therapist in westfield

Common questions about the process:

Clients ask me all kinds of questions before entering into treatment together. I welcome them. It’s best for us to discuss any concerns you have before we start.

You really are the guide to the direction we take in our therapy.  I am a direct therapist, and I don’t hold back on offering my take on things-but no, I will not be telling you what to do, trying to convince you to either stay or leave, or presume to know what’s best for you.

I will, however, take your direction on what you want out of therapy-and help you make the healthy wise decisions you need to make for yourself.  And we can take as long as you like to decide, because doing nothing while we look for clarity is in fact doing something.

This one’s easy-we’ll know if it’s working because I’ll ask you from time to time “Is this working?”  If you aren’t sure then we have work to do together to establish clear goals or directions to our work, and to continue to check in with each other about whether the therapy is helpful or not.
You don’t have to talk about anything you don’t want to, no.  If it makes sense to talk about your past, of course we may hear about that.  Learning about your past is also an important part of getting to know you, and understand you.  But I’m much more interested in the present than I am in the past.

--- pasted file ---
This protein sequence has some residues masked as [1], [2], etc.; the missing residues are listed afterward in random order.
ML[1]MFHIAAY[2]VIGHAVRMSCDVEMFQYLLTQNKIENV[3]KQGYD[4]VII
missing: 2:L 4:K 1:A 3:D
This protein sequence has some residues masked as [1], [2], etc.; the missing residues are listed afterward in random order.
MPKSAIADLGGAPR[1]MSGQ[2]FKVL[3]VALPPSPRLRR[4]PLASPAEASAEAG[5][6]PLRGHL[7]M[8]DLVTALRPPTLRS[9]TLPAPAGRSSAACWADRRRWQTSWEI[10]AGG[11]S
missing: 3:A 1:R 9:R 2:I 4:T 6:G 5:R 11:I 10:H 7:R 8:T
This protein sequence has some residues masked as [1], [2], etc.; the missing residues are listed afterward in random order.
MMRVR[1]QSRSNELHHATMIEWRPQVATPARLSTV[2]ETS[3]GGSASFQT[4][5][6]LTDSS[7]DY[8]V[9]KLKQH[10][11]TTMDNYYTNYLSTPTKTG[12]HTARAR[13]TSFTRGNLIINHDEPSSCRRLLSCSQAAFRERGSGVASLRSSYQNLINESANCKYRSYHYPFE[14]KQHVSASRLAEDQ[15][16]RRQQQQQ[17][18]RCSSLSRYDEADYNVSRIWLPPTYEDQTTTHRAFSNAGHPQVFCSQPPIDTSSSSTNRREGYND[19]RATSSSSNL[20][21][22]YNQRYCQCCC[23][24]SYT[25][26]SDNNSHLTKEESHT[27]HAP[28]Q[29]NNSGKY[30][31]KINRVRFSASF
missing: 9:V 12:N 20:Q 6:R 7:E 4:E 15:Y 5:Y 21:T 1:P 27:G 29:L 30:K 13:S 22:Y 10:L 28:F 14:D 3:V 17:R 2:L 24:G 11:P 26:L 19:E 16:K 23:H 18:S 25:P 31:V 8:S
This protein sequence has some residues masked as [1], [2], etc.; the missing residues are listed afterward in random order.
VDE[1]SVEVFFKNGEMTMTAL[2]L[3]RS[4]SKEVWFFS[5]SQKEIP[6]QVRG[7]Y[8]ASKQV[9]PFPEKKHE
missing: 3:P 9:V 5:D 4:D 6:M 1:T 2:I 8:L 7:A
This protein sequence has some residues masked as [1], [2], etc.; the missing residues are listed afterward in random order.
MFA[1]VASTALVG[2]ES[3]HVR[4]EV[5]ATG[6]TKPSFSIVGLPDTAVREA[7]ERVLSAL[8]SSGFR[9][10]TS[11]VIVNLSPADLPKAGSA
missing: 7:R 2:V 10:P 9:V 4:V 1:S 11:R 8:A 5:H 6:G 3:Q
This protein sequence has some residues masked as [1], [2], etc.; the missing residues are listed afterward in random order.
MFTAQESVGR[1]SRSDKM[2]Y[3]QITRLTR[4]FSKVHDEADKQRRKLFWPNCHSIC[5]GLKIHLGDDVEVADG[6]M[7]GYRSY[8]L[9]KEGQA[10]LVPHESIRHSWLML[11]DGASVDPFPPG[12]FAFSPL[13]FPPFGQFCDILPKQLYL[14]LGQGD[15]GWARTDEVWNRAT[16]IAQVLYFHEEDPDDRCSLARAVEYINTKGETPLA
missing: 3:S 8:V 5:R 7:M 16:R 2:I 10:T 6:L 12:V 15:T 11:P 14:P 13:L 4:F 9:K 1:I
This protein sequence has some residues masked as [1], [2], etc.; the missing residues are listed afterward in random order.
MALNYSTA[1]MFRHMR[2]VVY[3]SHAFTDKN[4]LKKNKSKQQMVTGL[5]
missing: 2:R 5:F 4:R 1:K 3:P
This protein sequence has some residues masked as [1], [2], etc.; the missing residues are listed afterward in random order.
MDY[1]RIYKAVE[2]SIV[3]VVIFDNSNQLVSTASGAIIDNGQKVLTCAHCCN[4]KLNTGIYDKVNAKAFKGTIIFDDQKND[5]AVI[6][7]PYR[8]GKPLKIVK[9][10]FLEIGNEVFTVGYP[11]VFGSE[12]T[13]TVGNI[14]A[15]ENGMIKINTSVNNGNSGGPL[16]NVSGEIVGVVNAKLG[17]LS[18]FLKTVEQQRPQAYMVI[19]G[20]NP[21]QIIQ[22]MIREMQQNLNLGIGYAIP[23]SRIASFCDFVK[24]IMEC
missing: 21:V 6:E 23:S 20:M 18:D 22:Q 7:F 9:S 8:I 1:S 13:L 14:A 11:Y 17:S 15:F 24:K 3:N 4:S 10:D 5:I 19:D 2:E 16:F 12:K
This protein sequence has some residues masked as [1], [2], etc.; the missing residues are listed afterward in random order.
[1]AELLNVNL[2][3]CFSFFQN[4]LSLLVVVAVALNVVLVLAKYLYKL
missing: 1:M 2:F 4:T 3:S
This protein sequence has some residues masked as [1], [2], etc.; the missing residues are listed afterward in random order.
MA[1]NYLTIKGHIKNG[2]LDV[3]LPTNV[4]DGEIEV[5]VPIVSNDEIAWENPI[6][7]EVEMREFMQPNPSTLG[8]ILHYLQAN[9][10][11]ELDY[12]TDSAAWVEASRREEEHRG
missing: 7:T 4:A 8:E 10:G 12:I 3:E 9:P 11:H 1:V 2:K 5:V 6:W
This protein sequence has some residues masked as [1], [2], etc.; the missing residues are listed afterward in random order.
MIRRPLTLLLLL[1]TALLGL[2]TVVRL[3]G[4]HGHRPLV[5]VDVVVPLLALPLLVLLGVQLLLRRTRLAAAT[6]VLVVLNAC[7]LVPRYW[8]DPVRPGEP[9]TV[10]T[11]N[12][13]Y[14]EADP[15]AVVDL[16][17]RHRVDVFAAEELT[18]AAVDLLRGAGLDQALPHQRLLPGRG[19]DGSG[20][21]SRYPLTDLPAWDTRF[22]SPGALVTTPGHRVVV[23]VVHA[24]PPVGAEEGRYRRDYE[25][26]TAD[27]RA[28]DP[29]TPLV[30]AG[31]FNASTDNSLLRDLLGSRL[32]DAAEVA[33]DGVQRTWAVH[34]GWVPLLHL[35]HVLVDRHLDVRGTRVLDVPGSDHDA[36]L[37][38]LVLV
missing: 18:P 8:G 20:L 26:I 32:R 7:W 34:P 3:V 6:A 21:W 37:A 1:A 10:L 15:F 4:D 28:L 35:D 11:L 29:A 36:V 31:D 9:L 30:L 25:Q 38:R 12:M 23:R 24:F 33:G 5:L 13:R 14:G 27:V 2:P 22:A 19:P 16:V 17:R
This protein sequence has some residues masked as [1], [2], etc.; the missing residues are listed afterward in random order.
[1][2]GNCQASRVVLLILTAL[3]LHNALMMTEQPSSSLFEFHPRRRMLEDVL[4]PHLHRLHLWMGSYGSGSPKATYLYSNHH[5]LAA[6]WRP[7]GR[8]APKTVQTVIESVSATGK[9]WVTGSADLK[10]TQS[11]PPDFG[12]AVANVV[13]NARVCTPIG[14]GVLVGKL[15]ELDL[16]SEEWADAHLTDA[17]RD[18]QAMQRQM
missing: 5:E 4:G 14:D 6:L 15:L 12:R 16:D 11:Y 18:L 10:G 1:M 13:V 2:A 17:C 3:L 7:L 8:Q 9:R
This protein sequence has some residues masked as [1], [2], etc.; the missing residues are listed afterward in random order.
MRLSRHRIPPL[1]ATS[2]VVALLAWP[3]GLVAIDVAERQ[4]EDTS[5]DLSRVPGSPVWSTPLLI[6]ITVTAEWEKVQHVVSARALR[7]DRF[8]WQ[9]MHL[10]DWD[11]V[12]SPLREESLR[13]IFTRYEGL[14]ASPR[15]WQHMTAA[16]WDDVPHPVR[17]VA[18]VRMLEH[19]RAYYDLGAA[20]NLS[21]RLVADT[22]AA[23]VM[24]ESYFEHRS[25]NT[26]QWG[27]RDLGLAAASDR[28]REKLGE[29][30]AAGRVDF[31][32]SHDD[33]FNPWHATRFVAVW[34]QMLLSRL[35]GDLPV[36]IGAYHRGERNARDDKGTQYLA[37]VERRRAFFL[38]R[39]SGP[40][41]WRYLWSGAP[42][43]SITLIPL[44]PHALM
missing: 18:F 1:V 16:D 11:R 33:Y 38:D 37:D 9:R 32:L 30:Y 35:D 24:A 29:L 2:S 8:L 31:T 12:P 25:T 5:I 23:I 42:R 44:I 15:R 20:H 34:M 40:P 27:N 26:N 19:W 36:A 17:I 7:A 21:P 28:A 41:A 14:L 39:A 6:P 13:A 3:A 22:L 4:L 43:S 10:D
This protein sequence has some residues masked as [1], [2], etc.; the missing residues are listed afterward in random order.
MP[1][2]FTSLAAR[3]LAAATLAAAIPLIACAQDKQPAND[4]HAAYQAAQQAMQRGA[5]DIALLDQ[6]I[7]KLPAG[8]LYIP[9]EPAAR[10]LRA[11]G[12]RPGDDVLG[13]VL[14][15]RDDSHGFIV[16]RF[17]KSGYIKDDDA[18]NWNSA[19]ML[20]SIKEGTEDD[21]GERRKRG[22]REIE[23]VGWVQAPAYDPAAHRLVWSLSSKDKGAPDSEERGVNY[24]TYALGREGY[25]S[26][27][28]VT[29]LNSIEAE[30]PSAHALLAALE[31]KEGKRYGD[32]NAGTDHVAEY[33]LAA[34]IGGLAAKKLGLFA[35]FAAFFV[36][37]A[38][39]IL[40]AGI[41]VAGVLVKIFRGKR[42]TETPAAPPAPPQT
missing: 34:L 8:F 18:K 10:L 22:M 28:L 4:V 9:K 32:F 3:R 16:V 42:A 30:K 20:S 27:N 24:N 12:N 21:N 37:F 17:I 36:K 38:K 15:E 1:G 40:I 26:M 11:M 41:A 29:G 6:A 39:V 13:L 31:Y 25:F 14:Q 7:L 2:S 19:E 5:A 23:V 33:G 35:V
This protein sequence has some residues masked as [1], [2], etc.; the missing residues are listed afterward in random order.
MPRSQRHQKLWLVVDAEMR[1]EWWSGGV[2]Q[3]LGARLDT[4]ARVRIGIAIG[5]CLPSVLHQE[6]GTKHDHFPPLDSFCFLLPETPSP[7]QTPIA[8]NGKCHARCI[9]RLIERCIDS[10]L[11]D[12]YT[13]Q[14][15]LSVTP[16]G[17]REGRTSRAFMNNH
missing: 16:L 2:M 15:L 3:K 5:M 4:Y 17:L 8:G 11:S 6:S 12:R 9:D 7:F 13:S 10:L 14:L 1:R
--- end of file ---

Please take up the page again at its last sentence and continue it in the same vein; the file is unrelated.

In order to get the most out of therapy once a week is certainly the best case scenerio-especially at the beginning of treatment.  
 That depends on the goals for treatment, which we establish up front when you come in, and we revisit throughout the course of our work together.  I have several clients who I’ve been seeing for several years, once a week.  I also have had many clients who come in to work on a specific situation or emotional turmoil in their life, and once they achieve a level of functioning, insight and/or clarity about it, we decide together that they can finish treatment.  It depends.  

Common questions about Couples Counseling:

Couples counseling can be confusing at times, especially when the desire to attend is greater for one, and not the other. Or, when one of you wants to meet with the me individually. it’s best to talk about these potential scenarios ahead of time.

Always a tough one.  If a partner is unwilling to come, it’s unlikely they’ll be willing to do the work if we convince them to attend, but it’s worth a shot.  I’m happy to talk to spouses who are reluctant to come in-and of course there’s no commitment required-I often meet individually with the partners to make sure we’re a good fit-and that couples counseling has a chance to work
Sometimes what we do is a sort of “individual couples counseling” meaning one person is willing to come, and we work on relationship skills and issues.  After a certain length of time we’ve established a one on one relationship, and bringing in the spouse too much later generally isn’t indicated.  I would consider giving you a referral for another marriage counselor if that happened.

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